We have recently produced a series of videos on weedy rice identification in California. Each video is biotype-specific. Our UC Rice YouTube Channel also has many other recordings from our virtual meetings and webinars.
If you are a grower or PCA with a field that has had an infestation in the past, we will be reaching out to you to let you know when we will be visiting.
For questions regarding the survey, feel free to reach out to Luis Espino (email@example.com), Whitney Brim-DeForest (firstname.lastname@example.org), or Michelle Leinfelder-Miles (email@example.com).
The 2017 season kicked off with much fanfare regarding weedy rice. Thanks to the vigilance of the entire rice industry, the UCCE Rice Advisors received many calls regarding weedy rice, starting in late June, as growers finished their herbicide applications. Calls continued to come in through July and August. The California Crop Improvement Association (CCIA) began inspecting fields as the rice headed, and suspected plants were pulled and sent to the UCCE Weedy Rice Team for genetic testing.
By the end of the season, we had a total of:
- 53 samples submitted for testing
- Out of the 53, 15 have been confirmed to be weedy rice
- 7 are still pending genetic testing
Eight seed fields were found to be infested with weedy rice and rejected as seed fields:
- 3 were new medium grain seed fields
- 1 was an established medium grain seed field
- 4 were specialty variety seed fields
Commonly Confused with Weedy Rice
There were many calls throughout the season, which indicated that everyone was out inspecting their fields. Thankfully, many of the calls were not weedy rice!
Some commonly things that can be mistaken for weedy rice:
1) Sprangletop: like rice, it has a ligule, so early in the season, before heading, it may be easy to confuse it with weedy rice. However, sprangletop has a white stripe down the middle of the leaf (mid-vein).
2) Elongated Upper Internode (EUI): this is a genetic abnormality of common medium grain rice varieties that causes the part of the stem attached to the rice panicle to elongate. The panicles stick up above the canopy, just like weedy rice. However, the rest of the plant will look just like the variety planted in the field.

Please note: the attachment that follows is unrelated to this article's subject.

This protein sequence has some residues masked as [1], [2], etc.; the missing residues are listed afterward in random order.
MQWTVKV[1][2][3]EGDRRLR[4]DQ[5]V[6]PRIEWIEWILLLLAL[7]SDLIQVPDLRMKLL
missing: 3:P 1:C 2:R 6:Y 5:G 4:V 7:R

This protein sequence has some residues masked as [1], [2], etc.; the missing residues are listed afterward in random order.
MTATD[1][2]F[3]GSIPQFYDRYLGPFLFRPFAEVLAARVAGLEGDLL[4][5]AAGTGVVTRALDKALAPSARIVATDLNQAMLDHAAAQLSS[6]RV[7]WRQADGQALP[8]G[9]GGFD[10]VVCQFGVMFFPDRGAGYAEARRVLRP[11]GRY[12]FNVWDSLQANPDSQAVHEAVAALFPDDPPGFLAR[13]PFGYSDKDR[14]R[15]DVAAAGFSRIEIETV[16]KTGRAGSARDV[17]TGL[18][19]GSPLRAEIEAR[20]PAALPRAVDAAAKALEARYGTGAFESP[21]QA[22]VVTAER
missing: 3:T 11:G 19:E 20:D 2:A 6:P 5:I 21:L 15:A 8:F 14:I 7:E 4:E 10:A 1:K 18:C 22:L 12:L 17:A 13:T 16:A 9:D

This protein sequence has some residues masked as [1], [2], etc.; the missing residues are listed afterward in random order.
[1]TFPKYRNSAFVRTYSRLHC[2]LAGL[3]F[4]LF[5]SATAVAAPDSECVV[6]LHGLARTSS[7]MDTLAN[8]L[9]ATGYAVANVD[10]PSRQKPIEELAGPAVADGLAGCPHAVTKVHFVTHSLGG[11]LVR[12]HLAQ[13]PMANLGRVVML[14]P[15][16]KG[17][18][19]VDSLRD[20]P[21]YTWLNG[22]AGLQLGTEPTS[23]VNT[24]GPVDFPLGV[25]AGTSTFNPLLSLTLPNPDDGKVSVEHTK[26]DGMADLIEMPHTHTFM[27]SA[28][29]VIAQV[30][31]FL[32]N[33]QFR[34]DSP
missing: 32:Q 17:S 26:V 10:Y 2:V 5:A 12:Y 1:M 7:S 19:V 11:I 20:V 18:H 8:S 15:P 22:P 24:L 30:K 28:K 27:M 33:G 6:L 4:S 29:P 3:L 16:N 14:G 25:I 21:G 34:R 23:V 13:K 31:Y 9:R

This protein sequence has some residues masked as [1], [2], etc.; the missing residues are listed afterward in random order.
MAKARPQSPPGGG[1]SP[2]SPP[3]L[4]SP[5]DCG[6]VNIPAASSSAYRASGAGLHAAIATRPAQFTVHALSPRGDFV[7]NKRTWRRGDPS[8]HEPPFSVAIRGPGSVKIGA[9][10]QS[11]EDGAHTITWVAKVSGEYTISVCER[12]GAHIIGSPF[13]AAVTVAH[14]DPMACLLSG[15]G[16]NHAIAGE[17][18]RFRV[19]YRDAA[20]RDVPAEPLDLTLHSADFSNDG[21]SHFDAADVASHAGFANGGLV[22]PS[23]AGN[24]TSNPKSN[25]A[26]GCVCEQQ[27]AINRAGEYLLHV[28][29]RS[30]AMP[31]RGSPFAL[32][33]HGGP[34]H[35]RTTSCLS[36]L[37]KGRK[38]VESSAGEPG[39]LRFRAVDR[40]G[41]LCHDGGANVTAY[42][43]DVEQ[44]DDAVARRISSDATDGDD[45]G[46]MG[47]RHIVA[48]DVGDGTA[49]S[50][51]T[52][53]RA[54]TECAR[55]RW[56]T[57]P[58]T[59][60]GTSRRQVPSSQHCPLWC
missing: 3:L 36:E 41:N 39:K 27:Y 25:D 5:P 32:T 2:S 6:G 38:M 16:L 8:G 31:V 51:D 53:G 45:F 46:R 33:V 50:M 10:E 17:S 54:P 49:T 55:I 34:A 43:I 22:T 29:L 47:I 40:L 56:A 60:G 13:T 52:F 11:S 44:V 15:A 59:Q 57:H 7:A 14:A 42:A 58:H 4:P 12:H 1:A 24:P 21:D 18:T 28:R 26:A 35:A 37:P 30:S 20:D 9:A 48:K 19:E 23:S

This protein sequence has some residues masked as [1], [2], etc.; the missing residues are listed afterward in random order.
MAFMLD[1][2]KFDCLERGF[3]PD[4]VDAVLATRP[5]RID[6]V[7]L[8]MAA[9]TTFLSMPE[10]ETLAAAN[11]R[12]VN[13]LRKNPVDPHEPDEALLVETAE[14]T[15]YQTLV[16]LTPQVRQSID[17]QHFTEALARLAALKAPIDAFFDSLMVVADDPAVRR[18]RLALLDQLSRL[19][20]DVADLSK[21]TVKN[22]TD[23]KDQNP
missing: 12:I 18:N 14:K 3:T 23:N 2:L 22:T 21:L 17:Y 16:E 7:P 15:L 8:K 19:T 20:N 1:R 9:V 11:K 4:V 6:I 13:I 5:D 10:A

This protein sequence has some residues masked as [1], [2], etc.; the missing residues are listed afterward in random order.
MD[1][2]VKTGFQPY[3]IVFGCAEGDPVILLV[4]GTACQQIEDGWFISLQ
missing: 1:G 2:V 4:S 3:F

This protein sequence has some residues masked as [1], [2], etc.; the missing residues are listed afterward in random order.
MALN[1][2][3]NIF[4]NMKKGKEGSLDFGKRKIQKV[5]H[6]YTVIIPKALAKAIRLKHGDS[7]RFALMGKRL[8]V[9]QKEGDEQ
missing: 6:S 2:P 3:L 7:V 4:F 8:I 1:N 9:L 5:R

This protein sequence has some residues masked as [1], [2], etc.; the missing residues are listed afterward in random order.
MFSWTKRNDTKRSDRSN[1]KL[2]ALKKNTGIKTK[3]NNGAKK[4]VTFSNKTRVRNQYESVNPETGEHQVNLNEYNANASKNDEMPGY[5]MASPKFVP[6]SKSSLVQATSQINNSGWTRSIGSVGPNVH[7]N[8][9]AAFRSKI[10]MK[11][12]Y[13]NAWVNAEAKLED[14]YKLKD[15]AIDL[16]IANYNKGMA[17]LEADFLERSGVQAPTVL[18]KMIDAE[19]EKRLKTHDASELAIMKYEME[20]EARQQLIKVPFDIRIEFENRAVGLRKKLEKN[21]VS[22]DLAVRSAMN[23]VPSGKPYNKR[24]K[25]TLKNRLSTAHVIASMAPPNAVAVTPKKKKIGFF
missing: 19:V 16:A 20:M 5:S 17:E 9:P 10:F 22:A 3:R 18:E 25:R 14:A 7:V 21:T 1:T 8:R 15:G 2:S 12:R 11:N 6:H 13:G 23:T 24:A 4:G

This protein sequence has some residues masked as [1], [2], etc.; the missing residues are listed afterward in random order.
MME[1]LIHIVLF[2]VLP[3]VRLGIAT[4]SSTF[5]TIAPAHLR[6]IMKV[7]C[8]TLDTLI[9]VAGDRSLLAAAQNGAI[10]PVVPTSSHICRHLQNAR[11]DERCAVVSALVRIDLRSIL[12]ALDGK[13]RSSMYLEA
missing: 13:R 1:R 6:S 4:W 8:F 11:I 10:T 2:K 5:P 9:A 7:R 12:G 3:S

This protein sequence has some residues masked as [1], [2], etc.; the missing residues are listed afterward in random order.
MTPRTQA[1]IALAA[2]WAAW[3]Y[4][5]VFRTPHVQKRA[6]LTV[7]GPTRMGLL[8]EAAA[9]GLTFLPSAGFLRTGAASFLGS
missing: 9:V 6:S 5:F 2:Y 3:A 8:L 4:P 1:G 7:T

3) Bakanae: this disease of rice causes the plants to elongate and appear taller than the surrounding plants, and they also appear lighter in color. However, any panicles produced by the infected plants will be blanks.
4) Fertility Differences: if the field has more or less nitrogen in certain areas, some of the rice plants may appear lighter in color than others.
Elongated upper internode (left) and sprangletop (right) can be confused with weedy rice plants.
New Information for Management
We have been working on characterizing some of the biological characteristics of the weedy rice populations. We made considerable progress over the summer, and are happy to report that the dormancy and shattering status of each of the five populations is now known.
Duration of time in soil
High dormancy, high shattering
Type 1, Type 3, Type 4
Long-term (may be 10 or more years)
Low dormancy, high shattering
Type 2, Type 5
Shorter (likely to be a few years, but only if more seed is not being put into the soil seedbank)
For images of all the weedy rice types found in California, go to www.caweedyrice.com
Implications for Management
All weedy rice types found in California so far are high shattering, which means that many of the seeds will fall off the panicle before harvest. Therefore, it is critical to remove plants from the field before they can shatter completely. Any seeds shattering on the soil surface will have the potential to be deposited into the soil seedbank, lengthening the amount of time weedy rice will be infesting the field.